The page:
For him, Bujumbura must be clean like other developed cities. Only, he regrets that some people have not yet understood: “They throw waste in the street, plastic bottles, bags, boxes, leftover food in the gutters, etc. »

With regard to household waste, this administrative officer asks the owners of the plots to install dustbins: “And the latter must have lids so that the flies do not affect the kitchen utensils or other domestic materials. »
Regarding the lack of public landfills, Mr. Sindayihebura indicates that this is one of the priorities of the town hall. “There is a project to install a larger public dump in Muzinda, Bubanza province, west of the country, outside the economic capital. And this, to replace that of Buterere, overwhelmed.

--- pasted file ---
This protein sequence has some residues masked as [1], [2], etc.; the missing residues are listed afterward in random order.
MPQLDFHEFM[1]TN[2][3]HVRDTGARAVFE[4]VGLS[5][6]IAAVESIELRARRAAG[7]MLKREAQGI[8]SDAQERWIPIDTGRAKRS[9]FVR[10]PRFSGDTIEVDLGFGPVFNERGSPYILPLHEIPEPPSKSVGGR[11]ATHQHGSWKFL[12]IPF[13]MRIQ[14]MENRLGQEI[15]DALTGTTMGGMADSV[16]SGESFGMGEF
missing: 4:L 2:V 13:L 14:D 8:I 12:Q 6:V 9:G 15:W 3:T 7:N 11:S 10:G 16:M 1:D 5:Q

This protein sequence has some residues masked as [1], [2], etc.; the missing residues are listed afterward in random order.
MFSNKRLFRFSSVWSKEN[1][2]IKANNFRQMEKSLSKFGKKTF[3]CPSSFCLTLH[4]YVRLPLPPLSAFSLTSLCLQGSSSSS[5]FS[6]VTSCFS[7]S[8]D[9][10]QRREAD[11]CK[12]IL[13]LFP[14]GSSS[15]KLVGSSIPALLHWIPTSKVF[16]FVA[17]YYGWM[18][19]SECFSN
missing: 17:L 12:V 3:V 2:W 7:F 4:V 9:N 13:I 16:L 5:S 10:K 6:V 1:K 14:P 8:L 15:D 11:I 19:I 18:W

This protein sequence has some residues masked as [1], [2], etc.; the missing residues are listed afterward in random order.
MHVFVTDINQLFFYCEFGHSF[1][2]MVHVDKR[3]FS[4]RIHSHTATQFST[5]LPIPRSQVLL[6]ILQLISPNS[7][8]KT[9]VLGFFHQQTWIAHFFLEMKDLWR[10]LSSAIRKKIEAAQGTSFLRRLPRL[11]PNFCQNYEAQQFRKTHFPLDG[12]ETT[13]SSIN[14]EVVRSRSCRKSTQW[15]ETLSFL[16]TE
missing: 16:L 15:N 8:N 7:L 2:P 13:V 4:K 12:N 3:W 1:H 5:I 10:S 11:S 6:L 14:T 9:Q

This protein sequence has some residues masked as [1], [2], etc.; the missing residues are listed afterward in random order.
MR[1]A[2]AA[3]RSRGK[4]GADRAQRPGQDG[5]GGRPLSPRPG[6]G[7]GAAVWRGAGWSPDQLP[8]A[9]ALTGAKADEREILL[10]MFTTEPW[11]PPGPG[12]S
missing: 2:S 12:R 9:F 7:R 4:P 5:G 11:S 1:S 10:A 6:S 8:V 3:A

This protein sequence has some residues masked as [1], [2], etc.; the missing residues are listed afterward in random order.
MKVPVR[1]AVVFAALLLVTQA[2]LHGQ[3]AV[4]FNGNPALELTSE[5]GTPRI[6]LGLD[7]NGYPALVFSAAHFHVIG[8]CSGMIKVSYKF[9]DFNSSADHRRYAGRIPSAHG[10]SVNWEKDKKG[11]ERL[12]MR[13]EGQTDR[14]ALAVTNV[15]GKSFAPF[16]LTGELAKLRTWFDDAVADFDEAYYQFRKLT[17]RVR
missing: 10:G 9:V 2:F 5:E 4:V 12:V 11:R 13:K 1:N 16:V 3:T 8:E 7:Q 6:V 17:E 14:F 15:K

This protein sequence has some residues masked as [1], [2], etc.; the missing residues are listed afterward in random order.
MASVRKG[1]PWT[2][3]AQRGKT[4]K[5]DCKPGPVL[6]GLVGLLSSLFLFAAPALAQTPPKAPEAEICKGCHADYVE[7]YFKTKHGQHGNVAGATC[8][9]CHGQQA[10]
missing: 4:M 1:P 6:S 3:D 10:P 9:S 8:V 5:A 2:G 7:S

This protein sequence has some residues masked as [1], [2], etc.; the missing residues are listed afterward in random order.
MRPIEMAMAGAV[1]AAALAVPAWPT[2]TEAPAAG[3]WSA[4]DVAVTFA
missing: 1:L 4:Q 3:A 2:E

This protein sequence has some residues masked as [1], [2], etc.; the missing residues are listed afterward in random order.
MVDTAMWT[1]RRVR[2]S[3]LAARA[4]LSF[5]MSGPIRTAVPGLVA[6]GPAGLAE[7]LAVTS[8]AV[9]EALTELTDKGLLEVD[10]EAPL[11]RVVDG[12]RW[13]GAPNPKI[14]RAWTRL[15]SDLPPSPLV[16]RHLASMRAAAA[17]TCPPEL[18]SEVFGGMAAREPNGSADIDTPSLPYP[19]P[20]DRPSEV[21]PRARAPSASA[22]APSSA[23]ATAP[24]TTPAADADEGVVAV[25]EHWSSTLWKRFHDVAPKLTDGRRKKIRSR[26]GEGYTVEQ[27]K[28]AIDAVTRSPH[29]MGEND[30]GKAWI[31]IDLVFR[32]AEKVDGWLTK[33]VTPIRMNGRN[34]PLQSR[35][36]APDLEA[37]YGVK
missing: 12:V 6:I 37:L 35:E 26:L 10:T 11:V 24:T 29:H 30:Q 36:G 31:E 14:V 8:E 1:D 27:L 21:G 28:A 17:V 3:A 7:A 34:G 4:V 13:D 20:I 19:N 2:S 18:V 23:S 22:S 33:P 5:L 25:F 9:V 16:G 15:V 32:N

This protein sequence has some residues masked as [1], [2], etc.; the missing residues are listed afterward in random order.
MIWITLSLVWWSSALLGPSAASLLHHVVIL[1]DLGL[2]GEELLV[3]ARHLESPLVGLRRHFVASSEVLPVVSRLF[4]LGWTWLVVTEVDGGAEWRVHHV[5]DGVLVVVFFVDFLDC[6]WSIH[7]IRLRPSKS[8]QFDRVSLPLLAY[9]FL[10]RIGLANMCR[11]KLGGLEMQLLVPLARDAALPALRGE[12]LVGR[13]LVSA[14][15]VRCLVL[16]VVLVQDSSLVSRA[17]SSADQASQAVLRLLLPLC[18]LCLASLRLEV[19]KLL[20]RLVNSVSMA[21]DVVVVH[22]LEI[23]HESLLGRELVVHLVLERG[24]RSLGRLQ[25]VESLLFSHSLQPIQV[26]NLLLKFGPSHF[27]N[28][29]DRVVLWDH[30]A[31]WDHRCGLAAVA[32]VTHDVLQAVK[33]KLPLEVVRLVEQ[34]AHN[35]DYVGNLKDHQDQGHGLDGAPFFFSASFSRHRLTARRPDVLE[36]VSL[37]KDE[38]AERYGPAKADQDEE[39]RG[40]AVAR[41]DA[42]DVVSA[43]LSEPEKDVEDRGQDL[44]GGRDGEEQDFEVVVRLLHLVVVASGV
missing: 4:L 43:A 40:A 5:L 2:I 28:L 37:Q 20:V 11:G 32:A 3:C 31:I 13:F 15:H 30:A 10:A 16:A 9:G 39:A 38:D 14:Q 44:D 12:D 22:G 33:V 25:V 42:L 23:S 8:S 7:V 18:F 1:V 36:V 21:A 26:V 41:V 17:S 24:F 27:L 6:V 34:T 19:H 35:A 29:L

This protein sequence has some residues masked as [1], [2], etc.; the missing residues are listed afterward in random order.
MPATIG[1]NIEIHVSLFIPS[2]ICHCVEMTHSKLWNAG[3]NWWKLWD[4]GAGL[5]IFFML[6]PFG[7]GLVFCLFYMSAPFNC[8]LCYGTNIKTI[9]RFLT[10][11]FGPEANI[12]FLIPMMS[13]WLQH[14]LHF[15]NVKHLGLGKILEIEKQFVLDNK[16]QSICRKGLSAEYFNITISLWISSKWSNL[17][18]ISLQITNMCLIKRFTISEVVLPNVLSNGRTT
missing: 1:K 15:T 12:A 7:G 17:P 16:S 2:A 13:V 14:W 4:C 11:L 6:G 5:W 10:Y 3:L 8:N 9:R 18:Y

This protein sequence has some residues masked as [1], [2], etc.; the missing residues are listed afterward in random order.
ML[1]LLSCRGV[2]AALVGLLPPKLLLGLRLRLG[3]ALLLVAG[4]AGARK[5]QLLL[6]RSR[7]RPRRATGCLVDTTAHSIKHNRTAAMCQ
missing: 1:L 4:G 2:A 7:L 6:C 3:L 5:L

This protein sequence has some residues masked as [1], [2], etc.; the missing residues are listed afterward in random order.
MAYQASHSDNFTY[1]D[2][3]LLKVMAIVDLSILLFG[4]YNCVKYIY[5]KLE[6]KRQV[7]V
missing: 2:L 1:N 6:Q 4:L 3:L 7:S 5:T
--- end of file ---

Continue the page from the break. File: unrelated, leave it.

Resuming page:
-Private initiatives at work

Faced with this situation, private initiatives exist. This is the case of the Great Lakes Initiative for Communities Empowerment (GLICE), which collects electronic and electrical waste. By way of illustration, Roger Waedraogo, its founder indicates that in six months, he collects at least ten thousand tonnes of waste electronic equipment at the end of its life. “After collection, we move either to repair or to dismantling for recovery and depollution. And some parts of this equipment such as motherboards are exported for recovery,” he says.

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Burundi: the eternal challenge of waste management